VIDEO: Magic Guard shares his life story as part of a local youth mentorship program Orlando Magic guard Devin Cannady spoke with a group of local kids this week as part of an eight-week summer mentorship program. (WFTV.com/WFTV Press Team)
ORLANDO, Fla. — Orlando Magic guard Devin Cannady spoke with a group of local kids this week as part of an eight-week summer mentorship program.
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This is the second year the Magic has partnered with PepsiCo’s “Pepsi Stronger Together” campaign and the “Close the Gap” foundation to “provide valuable leadership and life lessons.”
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Cannady attended Monday’s session of the Boys and Girls Clubs of Central Florida summer program where he participated in a question and answer session, sharing his inspirational story of his life of perseverance.
“We had a great program today where the kids were vulnerable and asking questions,” Cannady explained. “I was able to tell my story, share how unique my story was, but how it relates to exactly what everyone is going through.”
Cannady spoke to the kids about the lows he felt when he was cut from a junior all-star team. Instead of giving up, Cannady says he not only made the team the following year, but became its most valuable player.
The Indiana native went on to explain how he dreamed of playing basketball for Notre Dame but failed to get recruited to any of the major universities. Instead, he went to the prestigious Princeton University where he says he grew as a person and as a player over a four-year career.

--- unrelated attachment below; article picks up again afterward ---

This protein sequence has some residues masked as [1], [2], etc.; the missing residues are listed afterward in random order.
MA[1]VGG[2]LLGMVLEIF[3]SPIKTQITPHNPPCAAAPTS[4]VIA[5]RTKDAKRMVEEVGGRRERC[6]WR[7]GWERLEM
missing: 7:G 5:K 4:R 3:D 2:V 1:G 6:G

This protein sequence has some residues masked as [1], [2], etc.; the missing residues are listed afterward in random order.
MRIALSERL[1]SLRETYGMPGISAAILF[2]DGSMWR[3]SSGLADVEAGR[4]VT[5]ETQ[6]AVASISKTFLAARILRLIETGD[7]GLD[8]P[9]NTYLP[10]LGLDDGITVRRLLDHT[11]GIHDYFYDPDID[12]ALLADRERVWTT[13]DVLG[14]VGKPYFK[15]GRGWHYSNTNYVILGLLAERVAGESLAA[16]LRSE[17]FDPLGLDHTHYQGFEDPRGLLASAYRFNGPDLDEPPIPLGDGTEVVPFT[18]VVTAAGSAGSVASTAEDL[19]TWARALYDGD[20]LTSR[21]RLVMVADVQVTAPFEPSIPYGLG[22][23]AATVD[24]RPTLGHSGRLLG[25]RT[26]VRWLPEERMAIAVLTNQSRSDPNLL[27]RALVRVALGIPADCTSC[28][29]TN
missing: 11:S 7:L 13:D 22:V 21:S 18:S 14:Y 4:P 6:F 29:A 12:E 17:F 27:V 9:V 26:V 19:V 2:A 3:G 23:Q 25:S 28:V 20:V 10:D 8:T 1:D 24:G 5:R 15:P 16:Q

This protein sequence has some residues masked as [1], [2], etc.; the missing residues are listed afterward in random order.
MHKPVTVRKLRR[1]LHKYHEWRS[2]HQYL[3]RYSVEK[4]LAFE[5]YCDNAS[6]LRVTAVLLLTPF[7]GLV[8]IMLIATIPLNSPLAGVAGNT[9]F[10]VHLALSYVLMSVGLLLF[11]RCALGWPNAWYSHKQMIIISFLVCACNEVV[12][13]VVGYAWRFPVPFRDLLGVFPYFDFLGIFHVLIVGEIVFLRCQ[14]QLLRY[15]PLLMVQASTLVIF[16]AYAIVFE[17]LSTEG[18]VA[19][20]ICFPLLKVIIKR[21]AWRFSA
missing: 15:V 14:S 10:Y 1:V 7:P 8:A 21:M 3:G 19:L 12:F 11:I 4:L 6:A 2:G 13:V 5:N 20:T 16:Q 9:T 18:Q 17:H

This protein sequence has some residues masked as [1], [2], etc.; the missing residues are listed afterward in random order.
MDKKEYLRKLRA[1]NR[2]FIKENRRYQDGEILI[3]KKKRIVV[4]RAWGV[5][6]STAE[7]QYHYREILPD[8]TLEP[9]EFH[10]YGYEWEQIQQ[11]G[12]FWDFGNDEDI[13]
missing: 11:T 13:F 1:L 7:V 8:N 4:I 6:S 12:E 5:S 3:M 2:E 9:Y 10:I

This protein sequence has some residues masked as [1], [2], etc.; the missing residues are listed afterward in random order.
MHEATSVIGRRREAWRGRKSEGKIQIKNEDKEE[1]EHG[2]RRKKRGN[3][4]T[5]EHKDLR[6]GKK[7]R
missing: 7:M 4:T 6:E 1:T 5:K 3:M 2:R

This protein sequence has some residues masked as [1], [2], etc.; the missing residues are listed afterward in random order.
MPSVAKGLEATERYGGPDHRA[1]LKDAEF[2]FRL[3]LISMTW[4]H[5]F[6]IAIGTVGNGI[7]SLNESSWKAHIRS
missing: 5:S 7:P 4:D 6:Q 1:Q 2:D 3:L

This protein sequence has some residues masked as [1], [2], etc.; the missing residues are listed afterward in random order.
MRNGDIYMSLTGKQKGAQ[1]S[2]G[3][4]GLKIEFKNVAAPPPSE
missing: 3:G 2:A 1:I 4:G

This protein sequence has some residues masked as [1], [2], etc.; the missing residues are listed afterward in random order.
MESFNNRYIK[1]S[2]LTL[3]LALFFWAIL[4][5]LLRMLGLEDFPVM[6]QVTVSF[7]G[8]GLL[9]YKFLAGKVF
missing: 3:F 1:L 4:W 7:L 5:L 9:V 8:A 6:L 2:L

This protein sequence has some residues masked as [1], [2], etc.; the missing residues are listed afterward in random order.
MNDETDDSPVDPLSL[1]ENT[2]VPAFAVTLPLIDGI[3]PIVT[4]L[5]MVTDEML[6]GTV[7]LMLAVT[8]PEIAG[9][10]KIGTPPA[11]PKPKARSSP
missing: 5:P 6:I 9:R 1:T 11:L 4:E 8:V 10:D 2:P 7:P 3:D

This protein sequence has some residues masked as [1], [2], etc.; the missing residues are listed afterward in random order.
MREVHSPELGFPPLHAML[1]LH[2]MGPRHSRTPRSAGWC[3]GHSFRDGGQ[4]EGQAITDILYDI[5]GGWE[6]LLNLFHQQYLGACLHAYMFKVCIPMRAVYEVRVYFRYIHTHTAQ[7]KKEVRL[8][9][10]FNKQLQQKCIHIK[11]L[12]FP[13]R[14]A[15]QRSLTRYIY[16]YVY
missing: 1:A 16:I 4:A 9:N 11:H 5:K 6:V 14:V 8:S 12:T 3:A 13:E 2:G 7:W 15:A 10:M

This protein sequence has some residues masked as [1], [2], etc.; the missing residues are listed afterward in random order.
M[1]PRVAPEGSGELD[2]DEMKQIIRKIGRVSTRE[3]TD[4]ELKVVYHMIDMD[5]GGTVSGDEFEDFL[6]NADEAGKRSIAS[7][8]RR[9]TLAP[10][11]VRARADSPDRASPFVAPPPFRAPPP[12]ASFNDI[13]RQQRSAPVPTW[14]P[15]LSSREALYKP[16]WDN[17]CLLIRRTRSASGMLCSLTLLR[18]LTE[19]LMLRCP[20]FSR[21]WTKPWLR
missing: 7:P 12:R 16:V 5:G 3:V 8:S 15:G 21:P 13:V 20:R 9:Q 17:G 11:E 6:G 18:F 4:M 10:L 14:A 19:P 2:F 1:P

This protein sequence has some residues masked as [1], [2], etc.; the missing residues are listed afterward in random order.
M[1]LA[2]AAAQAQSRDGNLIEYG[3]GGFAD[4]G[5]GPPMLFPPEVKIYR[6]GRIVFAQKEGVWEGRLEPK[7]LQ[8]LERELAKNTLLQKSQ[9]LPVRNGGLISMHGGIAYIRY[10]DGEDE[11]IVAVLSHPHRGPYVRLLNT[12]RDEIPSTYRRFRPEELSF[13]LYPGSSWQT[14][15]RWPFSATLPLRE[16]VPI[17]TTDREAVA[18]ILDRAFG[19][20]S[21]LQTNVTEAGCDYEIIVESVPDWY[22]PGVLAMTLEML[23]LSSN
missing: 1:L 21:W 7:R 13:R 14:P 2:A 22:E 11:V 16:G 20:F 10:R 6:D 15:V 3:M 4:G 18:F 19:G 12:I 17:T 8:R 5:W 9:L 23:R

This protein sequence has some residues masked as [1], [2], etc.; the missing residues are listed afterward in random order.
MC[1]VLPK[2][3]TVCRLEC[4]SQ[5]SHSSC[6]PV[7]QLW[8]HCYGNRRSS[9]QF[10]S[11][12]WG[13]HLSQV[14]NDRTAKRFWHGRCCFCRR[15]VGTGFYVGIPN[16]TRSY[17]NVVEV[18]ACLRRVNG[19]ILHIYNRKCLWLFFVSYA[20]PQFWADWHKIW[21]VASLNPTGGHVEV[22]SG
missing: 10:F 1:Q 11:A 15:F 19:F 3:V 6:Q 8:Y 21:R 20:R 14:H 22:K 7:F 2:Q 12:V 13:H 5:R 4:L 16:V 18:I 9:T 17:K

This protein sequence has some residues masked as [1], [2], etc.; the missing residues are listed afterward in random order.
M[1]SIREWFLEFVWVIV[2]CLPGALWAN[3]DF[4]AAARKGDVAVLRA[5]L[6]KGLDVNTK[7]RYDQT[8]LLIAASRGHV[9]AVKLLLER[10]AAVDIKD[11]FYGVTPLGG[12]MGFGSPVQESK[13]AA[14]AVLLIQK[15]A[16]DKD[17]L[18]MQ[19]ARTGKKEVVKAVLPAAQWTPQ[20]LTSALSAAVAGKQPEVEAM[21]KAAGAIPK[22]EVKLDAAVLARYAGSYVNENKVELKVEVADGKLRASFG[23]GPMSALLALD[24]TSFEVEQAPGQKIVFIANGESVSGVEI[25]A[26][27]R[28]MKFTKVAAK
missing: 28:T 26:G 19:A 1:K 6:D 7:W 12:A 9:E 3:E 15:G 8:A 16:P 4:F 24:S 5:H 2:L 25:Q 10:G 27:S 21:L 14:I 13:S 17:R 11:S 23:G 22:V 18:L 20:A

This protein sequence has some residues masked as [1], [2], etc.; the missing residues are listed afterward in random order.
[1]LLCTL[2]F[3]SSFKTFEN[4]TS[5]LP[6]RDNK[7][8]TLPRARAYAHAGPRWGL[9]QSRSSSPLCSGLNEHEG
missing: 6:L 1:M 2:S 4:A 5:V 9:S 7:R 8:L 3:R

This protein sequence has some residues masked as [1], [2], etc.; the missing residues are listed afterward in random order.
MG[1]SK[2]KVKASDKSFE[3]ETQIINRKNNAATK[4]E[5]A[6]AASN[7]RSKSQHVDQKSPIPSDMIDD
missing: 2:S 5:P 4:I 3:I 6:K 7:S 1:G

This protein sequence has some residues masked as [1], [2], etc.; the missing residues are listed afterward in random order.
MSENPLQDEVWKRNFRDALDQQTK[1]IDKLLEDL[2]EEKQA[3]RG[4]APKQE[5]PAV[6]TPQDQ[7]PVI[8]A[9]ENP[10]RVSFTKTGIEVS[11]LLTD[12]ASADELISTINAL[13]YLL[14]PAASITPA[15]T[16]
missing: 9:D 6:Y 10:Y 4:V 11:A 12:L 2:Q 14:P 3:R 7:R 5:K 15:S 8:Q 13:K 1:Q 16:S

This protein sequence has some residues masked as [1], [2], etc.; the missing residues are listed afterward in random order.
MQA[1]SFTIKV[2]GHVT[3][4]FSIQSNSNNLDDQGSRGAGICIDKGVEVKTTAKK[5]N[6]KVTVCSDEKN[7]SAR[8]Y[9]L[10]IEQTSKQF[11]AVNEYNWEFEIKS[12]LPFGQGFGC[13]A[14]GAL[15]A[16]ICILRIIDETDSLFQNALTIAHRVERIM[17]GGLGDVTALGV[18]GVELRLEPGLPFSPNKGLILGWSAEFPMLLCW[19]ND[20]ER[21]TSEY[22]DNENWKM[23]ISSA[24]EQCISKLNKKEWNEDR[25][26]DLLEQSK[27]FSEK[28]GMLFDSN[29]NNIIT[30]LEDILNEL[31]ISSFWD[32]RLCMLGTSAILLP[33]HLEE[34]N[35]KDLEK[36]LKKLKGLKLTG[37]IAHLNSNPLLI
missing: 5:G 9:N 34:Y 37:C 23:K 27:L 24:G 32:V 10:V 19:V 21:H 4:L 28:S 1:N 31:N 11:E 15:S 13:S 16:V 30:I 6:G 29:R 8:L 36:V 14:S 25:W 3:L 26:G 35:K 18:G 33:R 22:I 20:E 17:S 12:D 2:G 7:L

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Finally, after not hearing his name called on draft night in 2019, Cannady detailed how he fought in the NBA G-League for three seasons and then suffered a horrific ankle injury shortly after. long after his time with the Magic.
Less than a year later, Cannady would be back on Magic’s roster on a 10-day deal that was stretched to a two-year deal in the 2022 offseason.
“Going through these things shaped me and helped me grow along the way,” Cannady said. “I don’t think I would be the person I am today without the setbacks, without the obstacles.”
Ultimately, Cannady says it’s about running his own race, which he says has been a motto of his life.
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“I found strength in that sentence, knowing that everyone’s journey is different,” Cannady said. “I’m not the guy who got drafted 30th, let alone one. Many of my mentors in the past have talked about not letting outside noise cloud your judgment, whether it’s making financial decisions, whether in your own career or in your life. So, that’s where “manage your own race” comes from. … It’s been the foundation of my belief system ever since.
To learn more about the Close the Gap Foundation, click here.
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